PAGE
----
SEM: What’s the songwriting process like for you guys?
LDB: As you might expect, I write the songs, but everyone pretty much comes up with their own parts. I’m the default music director, too — but Nick has a great ear for arrangements and dynamics, so I do rely on him for guidance. Not being in total control is something of a challenge for me, because I’m a bit of a dictator by nature. But everyone is so talented and has such a different and interesting perspective it’d be stupid not to exploit them fully!
SEM: When did you come into contact with the just-world phenomenon and what was your reaction when you learned about it?
LDB: Oh, goodness… The years and years of hearing smug people justify their own greed and sense of entitlement by saying they “deserve” — I loathe that word in this context — whatever it is they think should be theirs (wealth, power, “more,” etc.) because they are rich or pretty or white or whatever, and then excuse their own indifference to the plights of others (disease, poverty, physical/mental disabilities, etc.) because somehow those folks just not good people, darn it! When I found there was a lovely psychological term for this sort of extremely hateful magical thinking, I was over the moon. Obviously one’s actions have consequences — good and bad — but this level of self-righteousness is a knife in my heart. Or, rather, the place my heart would be if I had one. If this is the best of all possible worlds, then we as a citizens of the world have distressingly poor standards, indeed.
SEM: What was the impetus behind calling your debut, The Just-World Phenomenon?
LDB: Fascinating concept, evocative as a title, looks great typeset, fits with most of the five songs…
SEM: The whole thing is sort of a “concept EP” that clocks in at about five minutes. What interested you in working in this particular format?
LDB: I love Silber, so when Brian John Mitchell revived his brilliant “5in5” series, I was thrilled to contribute. Some of the releases are five one-minute songs, a la the Residents’ brilliant Commercial Album. Others — like mine — are whatever length they need to be, so long as the total running time is five minutes. I enjoy restrictions and imposed limits, actually, so it was a fun game. And also it gave us a reason to actually start recording and get something out sooner rather than later. We’re also working on tracks for a full-length album, to be release some day, as well as a track for a tribute album of songs by the great, criminally unknown NYC/London 80s noise-pop band, Crash, led by eccentric genius Mark Dumais.
SEM: It’s Jack Kerouac time. Let’s play “the first-thought, best-thought game.” I’m going to give you song titles, and you tell me whatever pops into your head about them. I think a spontaneous approach does justice to such a wonderfully fresh and breezy EP…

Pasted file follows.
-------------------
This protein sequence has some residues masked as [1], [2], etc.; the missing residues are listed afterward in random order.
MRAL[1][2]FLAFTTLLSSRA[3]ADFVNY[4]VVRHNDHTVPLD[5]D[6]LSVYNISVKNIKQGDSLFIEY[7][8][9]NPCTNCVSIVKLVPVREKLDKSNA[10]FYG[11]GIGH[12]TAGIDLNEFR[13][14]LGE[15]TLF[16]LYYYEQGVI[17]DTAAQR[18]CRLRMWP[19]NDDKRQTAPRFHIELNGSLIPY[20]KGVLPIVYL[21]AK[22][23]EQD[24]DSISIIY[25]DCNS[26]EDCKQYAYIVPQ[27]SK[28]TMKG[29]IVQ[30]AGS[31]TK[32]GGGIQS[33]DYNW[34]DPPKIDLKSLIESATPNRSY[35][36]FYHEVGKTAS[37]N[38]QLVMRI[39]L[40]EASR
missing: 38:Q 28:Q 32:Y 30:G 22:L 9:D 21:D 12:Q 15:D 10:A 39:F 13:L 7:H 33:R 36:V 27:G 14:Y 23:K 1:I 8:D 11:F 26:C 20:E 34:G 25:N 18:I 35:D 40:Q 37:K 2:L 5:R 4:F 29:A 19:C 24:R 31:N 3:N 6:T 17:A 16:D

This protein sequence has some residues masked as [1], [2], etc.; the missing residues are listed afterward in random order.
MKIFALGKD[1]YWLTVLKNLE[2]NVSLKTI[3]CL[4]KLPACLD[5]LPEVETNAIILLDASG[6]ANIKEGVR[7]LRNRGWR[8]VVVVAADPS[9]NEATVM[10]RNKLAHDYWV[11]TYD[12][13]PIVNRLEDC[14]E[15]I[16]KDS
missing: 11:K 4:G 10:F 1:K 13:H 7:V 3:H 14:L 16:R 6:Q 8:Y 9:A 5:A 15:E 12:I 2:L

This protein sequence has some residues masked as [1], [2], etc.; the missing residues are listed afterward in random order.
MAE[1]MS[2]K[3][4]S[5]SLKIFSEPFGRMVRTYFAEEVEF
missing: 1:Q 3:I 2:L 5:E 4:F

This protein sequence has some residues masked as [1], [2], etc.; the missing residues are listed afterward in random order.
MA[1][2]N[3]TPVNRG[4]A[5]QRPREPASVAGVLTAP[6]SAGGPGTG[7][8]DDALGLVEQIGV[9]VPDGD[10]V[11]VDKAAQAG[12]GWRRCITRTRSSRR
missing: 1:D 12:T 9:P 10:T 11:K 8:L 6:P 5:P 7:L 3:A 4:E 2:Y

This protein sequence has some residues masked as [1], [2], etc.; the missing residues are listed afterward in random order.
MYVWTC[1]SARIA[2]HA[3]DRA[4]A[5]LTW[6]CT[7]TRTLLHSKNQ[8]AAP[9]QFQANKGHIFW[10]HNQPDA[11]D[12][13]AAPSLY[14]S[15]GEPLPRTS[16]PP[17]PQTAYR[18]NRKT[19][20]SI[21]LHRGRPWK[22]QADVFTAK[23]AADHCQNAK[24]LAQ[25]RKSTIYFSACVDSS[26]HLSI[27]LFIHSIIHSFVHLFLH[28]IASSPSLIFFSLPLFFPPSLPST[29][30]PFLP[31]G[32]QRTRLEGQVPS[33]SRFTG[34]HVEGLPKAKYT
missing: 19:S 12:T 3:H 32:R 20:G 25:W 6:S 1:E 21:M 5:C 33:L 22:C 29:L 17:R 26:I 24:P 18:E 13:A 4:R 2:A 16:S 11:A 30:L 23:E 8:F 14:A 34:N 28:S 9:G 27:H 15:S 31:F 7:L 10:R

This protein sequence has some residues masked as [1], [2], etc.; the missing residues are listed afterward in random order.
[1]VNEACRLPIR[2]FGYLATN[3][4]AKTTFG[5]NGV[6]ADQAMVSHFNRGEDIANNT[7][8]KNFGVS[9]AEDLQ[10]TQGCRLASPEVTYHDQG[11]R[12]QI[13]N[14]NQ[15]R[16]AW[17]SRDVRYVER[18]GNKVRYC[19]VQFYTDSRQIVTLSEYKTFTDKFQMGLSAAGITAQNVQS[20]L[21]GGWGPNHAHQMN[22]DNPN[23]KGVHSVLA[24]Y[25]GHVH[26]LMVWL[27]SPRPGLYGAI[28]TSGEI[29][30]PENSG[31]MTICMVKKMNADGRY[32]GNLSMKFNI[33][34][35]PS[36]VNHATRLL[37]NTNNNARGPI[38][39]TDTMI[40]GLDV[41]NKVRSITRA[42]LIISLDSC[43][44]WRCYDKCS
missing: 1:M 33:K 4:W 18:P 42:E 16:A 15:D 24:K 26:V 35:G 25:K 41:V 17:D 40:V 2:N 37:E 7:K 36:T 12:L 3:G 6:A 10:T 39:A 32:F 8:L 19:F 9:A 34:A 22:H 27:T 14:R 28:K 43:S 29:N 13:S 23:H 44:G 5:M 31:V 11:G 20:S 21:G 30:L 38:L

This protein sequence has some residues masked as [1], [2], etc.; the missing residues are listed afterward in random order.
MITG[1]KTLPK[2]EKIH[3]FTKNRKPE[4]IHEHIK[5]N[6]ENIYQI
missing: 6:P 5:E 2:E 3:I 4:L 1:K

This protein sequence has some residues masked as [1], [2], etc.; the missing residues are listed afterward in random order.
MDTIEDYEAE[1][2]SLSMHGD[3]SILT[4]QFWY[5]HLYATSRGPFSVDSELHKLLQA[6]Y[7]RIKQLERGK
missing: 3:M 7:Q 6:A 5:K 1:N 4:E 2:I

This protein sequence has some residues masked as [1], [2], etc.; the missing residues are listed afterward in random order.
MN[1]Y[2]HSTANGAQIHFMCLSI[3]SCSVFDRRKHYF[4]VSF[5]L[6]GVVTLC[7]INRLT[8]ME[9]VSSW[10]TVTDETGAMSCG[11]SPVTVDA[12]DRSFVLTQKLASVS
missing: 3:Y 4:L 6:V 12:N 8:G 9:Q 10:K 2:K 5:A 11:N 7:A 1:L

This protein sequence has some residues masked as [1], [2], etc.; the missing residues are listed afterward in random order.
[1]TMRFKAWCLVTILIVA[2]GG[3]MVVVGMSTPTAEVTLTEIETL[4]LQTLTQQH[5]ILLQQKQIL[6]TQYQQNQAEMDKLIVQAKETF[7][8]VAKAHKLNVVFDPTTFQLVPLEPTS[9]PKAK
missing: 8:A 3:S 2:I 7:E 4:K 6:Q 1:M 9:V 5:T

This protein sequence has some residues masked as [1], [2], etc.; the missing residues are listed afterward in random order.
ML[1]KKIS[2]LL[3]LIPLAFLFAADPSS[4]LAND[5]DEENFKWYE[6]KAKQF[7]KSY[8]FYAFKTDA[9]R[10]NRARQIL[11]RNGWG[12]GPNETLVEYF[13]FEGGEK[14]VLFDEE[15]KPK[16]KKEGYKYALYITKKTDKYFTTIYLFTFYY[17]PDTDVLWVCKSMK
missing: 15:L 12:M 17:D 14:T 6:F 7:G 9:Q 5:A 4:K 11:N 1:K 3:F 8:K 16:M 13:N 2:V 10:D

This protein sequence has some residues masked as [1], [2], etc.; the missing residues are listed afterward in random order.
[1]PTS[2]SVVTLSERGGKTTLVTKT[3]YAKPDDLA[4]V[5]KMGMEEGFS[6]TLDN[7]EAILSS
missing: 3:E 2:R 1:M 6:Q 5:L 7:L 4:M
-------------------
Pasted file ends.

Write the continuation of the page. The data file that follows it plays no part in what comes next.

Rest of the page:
LDB: Breezy! You’re obviously high. But I’ll take fresh, thanks. It’s certainly different from anything else I’ve done. It’s a teaser. Or, rather, a trailer for the movie in my head — for which the upcoming LD&CO album Poison Learning is the soundtrack. Assuming we can actually afford to finish it and anyone cares to release it…
LDB: A bar full of people taptaptapping their way to a solitary private hell — instead of socializing, drinking, getting laid, etc. Some 50 people (many of whom I’ve never met) contributed their voices for the OMD-inspired loop.
SEM: “Chance Encounter.”
SEM: “The Radiation Isn’t an Anomaly, It’s the Clue.”
LDB: Gojira! Haiku! SFX!
SEM: “Velocity of the Bedroom.”
LDB: Killing for company. And fame. And because you believe you deserve love and fame. Thanks, de Sade!
SEM: “Stay Forever, My Love.”
LDB: The theme from one of my favorite horror movies. But is it all a dream? Really it’s an excuse to have my beautiful friend Matias contribute his seductive voice to the mix. Because I deserve it, goddamnit!
SEM: Please tell us about the LD&CO live experience. Have you/how do you play these songs live?
LDB: We’ve only played half a dozen shows live. As you may imagine, it’s challenging to get seven people together to rehearse and to find venues that can accommodate us. But when we’ve played live, it’s been pretty great, and to really appreciative audiences. We have played “Devices” live — without the loop, but in future we’ll use an audio file of that and play over it, for maximum confusion. We also play “Velocity” live — exactly the way it’s recorded. It’s usually been the closer to the controlled chaos of the LD&CO live experience.
SEM: Where do you play and where do you intend to play?
LDB: We’ll play again soon, I think. We’d love to play any place interesting that we’re asked to play. Our two best shows so far were at St. Vitus, which is a really great metal bar in Greenpoint — great sound, super people — and Rock Bar, which is a tiny gay bearbar/ersatz sports bar in Greenwich Village with a miniscule stage and a crappy PA. We packed the place to overflowing one Saturday night, and it was really sweaty, chaotic, and amazing! I think some inappropriate touching occurred when my back was turned. At least I like to think it did.
SEM: Finally, I wanted to ask you about Morrissey. Your voices are quite similar…
LDB: Gosh, the Morrissey thing. I always get asked about that — but that’s unavoidable, I suppose, since I’m an aging homosexual baritone who sings melodic, wordy, funny/sad/romantic songs in an oddly distinctive voice about doomed love and the rotting society in which I live. I love Wire or the Mary Chain or Altered Images or Severed Heads as much as the Smiths — maybe more — but the influence of those bands on my music is perhaps less obvious. I still love Moz conceptually, but his records are so unbearably dull now. Great lyrics as always, but musically so dreary…
Featured image of LD Beghtol by Saul Palomo
“Big Hands” image by Ethan Hutchinson
Image of LD&CO in the studio by Hillary Johnson